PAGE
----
HL Deb 22 June 1965 vol 267 cc461-2

2.40 p.m.


My Lords, I beg leave to ask the Question which stands in my name on the Order Paper.

[The Question was as follows:

To ask Her Majesty's Government whether they are satisfied that survivors of the recently imported Japanese squirrels will not escape and become a pest.]


My Lords, the small rodents which arrived recently at London Airport were Asiatic chipmunks. It is impossible to be certain whether any which might escape could survive and breed here, or, if they did, whether they would become a pest. If there were any such risk, my right honourable friend's field staff would soon become aware of it; but we have no information suggesting that chipmunks are regarded as serious pests in their own countries.


My Lords, while thanking the noble Lord for that reply, may I ask whether Her Majesty's Government are aware of the very grave menace to the countryside of imported grey squirrels and imported mink, and whether they are prepared to hold the amenities of the countryside at hazard for the sake of this highly unnecessary importation?


My Lords, we are aware of what happened with the grey squirrel and of the consequences of its escape. The Destructive Imported Animals Act, 1932, was introduced largely as a result of what happened in that case. We feel that the circumstances of the threat are not yet such as to cause us to use the powers contained in the 1932 Act, but we will watch the position very carefully, because we are anxious to ensure that no destructive pest like the grey squirrel shall ravage our countryside again.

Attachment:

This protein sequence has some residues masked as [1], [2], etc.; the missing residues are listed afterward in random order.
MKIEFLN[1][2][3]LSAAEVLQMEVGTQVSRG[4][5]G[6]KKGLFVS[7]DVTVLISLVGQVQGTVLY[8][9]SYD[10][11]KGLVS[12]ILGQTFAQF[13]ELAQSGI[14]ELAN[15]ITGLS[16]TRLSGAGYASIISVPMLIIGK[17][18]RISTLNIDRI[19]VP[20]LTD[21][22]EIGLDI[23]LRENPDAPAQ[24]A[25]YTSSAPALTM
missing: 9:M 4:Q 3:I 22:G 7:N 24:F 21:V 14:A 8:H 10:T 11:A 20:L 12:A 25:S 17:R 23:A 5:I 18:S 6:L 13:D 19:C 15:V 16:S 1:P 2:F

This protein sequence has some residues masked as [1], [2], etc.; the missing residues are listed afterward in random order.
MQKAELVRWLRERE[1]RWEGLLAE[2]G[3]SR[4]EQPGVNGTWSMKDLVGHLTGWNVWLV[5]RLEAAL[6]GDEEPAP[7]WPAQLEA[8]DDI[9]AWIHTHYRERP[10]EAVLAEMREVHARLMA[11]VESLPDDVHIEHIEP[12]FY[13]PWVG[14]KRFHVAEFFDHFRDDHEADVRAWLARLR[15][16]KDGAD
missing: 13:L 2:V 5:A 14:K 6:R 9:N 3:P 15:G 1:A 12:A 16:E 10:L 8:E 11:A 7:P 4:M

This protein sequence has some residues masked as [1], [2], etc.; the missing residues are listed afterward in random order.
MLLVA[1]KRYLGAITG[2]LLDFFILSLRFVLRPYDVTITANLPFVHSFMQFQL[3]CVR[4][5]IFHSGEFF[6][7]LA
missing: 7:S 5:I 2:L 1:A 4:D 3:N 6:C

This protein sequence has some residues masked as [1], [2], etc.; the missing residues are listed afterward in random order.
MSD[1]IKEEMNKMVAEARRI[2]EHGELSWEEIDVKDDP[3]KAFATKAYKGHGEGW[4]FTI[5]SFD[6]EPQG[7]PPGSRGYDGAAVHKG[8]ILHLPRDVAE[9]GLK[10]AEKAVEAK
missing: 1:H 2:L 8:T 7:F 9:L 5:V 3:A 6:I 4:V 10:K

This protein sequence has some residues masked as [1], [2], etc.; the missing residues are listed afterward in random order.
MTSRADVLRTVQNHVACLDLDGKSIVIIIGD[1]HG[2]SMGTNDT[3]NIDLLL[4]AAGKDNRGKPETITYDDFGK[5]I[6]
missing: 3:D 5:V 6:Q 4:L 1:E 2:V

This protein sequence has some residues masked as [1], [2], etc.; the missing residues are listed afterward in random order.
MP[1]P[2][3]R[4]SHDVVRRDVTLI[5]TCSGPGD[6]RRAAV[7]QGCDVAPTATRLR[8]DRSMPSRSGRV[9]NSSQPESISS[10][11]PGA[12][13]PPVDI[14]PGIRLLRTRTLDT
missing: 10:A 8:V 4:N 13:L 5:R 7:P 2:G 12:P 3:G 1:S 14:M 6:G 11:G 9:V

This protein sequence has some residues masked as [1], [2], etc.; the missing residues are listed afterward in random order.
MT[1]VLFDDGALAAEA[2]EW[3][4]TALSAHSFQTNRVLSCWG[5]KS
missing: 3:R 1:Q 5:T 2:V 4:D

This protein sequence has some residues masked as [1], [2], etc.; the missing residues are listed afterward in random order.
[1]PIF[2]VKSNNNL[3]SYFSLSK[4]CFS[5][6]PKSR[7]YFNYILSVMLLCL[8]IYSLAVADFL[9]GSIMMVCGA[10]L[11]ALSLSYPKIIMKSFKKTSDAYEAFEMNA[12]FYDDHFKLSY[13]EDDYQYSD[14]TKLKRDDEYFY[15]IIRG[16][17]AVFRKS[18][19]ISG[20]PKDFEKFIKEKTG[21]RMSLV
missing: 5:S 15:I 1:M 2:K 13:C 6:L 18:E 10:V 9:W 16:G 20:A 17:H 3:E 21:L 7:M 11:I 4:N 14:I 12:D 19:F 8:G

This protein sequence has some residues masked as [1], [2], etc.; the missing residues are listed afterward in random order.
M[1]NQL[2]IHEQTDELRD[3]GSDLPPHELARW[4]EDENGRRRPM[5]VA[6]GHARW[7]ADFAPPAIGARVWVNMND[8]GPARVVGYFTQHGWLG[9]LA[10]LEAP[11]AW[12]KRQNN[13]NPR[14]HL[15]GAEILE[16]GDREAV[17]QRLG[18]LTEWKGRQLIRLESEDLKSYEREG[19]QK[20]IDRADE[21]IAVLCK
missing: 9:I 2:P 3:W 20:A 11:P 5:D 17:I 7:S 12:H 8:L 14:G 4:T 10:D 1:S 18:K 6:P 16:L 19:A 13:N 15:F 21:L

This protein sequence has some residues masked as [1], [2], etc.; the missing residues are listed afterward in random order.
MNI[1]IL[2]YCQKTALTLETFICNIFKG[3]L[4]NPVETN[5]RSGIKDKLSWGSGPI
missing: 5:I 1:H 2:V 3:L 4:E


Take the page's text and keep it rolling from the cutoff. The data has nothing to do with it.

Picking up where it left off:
My Lords, while sympathising with the noble Lord about the possible escape of these squirrels, I should like to know whether any steps have been taken to ensure that, if they are again imported, it will be under far better conditions, from the point of view of the animals themselves, than has been the case in the past, and whether anything has been done to make the arrangements watertight.


My Lords, this is a slightly different question, but it arose out of the report in some newspapers as to the suffering caused to these animals, which we deplore. The Protection of Animals Act, 1911, makes it an offence to convey, or, being an owner, to permit to be conveyed, any animal in such a manner as to cause unnecessary suffering. Anyone, of course, if he so desired, could prosecute under that Act, but the Government could not. B.O.A.C., I understand, tend to say in this case that they feel it would have caused greater suffering to leave the animals behind at the airport abroad than to have them brought in. But, clearly, we are aware of the public disquiet about the unnecessary suffering.